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12 April 2016, 06:48 | Updated: 12 April 2016, 06:52
The trial of a teenager charged with murdering two people in Colchester has been told he claims "voices" told him to "sacrifice people".
The boy, who cannot be named for legal reasons, has admitted manslaughter on the grounds of diminished responsibility following the killings of James Attfield, 33, and Nahid Almanea, 31, and is on trial for their murders.
Guildford Crown Court was told that material found on the boy's phone included "five horrific serial killers who are free right now'', detail on serial killers, as well as a photograph of Yorkshire Ripper Sutcliffe.
Philip Bennetts QC, prosecuting, told the jury that the boy was 15 at the time of the killings, adding: "There is no dispute that he killed those two people.''
He added: "You will hear that the defendant gave accounts of experiencing auditory and visionary hallucinations that compelled him to carry out the killings.''
Mr Bennetts told the jury the defendant's claims of experiencing such hallucinations have been deemed to be of "doubtful authenticity'' by an expert, adding that the claims are part of the defendant's attempts to "deceive''.
The jury heard that that the boy, who is in a hospital, admitted stabbing Mr Attfield 102 times in Colchester on March 29 2014.
Mr Attfield was found fighting for his life in the town's Castle Park in the early hours of the morning. He died a short time later.
Mr Bennetts said one of the injuries suffered by the victim was a stab wound to the left eye, which he said a pathologist described as being ``uncommon''.
Three months later, the boy knifed Saudi student Ms Almanea along the Salary Brook Trail on the morning of June 17 2014.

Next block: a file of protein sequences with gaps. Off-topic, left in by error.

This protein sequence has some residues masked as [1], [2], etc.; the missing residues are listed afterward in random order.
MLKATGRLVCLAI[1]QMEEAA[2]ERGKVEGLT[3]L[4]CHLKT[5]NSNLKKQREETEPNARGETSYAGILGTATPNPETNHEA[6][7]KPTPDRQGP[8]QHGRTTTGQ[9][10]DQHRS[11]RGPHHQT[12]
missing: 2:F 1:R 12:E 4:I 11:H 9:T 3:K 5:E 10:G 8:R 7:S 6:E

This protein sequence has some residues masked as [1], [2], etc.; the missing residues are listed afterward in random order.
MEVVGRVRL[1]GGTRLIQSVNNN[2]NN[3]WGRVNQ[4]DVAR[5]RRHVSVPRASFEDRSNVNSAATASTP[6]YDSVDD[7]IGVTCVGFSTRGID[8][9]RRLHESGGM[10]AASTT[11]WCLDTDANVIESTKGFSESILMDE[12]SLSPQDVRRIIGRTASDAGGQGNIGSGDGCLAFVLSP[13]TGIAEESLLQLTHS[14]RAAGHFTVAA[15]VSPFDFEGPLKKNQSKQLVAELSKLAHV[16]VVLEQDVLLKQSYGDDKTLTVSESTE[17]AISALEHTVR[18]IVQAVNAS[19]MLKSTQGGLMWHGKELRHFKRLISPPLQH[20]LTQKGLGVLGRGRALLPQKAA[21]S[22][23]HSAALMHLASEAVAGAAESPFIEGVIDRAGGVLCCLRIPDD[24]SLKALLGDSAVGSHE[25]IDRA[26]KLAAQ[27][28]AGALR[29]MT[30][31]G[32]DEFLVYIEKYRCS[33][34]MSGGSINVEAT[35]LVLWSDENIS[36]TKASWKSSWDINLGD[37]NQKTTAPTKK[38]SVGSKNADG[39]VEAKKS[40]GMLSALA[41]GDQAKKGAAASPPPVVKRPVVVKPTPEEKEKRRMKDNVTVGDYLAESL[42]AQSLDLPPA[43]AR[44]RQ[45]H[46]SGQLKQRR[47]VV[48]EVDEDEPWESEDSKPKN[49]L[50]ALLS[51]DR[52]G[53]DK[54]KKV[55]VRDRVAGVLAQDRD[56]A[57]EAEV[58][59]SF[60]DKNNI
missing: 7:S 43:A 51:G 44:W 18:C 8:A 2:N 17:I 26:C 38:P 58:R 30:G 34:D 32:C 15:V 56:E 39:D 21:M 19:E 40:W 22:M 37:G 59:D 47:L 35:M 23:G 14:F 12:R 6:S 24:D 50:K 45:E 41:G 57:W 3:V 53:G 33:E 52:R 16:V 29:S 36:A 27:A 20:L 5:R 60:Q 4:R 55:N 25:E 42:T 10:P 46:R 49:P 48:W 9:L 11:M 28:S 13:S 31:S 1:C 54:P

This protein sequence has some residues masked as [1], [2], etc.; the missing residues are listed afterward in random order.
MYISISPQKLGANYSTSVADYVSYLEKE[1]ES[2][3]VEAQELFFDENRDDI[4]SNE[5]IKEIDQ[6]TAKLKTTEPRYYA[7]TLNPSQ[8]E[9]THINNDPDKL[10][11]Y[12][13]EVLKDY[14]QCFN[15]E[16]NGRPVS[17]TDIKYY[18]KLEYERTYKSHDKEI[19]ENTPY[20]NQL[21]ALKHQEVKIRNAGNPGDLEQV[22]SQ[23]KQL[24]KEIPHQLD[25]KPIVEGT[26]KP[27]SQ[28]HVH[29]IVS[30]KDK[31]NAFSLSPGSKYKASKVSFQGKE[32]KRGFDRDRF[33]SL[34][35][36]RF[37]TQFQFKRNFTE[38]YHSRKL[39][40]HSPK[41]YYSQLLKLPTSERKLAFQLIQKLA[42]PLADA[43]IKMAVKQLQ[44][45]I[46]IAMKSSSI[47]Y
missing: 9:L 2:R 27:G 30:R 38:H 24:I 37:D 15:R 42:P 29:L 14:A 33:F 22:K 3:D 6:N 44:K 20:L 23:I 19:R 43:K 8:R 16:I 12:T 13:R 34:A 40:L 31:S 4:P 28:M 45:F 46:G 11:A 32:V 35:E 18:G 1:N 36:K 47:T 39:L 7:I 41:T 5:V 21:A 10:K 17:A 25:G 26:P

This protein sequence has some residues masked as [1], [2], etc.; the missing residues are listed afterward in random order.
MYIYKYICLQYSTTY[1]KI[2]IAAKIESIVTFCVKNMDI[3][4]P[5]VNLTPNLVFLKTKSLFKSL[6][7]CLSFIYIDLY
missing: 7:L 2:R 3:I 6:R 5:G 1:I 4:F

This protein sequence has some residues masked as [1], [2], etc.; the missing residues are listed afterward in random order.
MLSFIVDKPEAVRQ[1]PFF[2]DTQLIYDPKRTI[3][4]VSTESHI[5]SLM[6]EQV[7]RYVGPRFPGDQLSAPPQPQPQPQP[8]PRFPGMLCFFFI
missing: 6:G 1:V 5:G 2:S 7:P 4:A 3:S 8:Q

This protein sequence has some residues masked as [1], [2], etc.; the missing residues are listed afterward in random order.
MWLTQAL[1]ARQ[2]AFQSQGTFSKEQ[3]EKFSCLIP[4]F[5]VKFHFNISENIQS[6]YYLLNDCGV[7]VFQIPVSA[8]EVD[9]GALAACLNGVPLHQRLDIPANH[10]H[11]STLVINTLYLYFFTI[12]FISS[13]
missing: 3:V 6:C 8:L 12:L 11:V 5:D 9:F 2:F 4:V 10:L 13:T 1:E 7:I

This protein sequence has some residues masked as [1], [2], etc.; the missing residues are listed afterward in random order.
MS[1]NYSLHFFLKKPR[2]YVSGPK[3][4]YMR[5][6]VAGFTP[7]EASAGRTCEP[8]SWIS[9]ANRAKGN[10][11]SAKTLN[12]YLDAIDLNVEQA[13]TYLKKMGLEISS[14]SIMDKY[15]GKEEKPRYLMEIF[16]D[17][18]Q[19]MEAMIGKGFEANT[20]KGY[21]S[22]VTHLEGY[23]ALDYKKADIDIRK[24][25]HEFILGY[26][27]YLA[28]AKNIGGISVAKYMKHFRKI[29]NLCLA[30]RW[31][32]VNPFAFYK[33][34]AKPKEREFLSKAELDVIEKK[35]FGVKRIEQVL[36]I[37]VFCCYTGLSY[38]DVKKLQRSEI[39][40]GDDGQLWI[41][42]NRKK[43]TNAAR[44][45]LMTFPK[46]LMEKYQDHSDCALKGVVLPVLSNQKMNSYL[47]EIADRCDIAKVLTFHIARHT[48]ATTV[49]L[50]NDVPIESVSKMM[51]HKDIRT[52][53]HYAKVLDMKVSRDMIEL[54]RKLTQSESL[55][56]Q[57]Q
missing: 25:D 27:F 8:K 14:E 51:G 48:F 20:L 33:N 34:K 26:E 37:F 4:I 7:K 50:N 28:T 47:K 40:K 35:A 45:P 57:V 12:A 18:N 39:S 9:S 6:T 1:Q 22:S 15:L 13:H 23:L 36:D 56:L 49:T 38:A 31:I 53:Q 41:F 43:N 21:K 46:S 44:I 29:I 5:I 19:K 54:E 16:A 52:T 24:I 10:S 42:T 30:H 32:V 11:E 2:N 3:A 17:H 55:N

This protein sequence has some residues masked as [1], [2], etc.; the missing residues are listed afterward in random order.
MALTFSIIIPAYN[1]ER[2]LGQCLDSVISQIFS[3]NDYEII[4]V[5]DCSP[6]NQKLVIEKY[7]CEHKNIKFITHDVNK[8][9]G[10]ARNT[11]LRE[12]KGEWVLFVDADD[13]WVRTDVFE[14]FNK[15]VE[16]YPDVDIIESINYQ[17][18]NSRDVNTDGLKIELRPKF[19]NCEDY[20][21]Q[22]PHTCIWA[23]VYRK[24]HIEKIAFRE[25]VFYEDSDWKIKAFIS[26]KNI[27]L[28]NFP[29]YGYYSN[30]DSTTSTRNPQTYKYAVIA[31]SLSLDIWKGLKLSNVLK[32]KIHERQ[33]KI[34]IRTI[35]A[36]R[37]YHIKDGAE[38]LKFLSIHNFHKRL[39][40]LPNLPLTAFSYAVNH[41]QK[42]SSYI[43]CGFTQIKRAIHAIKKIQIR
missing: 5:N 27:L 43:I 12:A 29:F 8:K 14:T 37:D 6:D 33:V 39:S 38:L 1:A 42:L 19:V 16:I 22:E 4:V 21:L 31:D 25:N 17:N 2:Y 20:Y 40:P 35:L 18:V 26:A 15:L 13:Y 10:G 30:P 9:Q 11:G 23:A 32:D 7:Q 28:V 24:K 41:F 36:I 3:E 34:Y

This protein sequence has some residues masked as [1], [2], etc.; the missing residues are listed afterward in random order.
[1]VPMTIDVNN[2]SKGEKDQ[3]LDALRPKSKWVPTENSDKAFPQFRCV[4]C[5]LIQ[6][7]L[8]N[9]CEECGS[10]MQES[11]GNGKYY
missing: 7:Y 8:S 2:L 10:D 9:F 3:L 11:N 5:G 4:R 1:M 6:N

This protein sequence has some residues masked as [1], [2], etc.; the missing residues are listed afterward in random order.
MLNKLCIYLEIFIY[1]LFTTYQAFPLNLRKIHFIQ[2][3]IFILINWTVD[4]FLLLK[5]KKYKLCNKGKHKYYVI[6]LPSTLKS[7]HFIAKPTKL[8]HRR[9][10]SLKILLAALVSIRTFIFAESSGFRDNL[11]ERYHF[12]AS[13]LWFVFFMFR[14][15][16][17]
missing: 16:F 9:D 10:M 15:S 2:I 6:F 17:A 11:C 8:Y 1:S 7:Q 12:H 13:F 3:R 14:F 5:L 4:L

The teenager, from Colchester, was arrested after being found with a lock knife on May 26 last year.
He has since pleaded guilty to having that weapon.
Mr Bennetts said that when the boy was being assessed over his fitness to be detained and interviewed, he said: "I have been hearing voices which have told me to murder people and I've murdered two people.''
The prosecutor went on to say that the boy said he murdered Mr Attfield and Ms Almanea, and that voices had told him to ``sacrifice people''.
Mr Bennetts told the jury that the boy said: "I was sitting in the living room when my parents were fast asleep in bed and I heard these voices saying you need to make a sacrifice and if you don't do it we're coming to get you.''
The jury heard the boy had looked up a news report about Kenneth Erskine, who killed seven pensioners.
It was argued that Erskine, dubbed the Stockwell Strangler, should have his convictions reduced to manslaughter on the grounds of diminished responsibility.
DVDs found at the boy's premises included Wrong Turn: The Carnage Collection, the prosecutor said, adding the description that ``killers sometimes lurk in bushes waiting to ambush their victims''.
The jury was also told that a DVD about Sutcliffe was found.
Mr Bennetts said the boy pleaded guilty to manslaughter on the basis that at the time of the killings his responsibility was diminished.
He added: "The prosecution do not accept that it was.''
On the day he was arrested, the boy was seen "acting suspiciously'' and told police he was experiencing "depression'' that day.
The boy denies murder and the trial continues.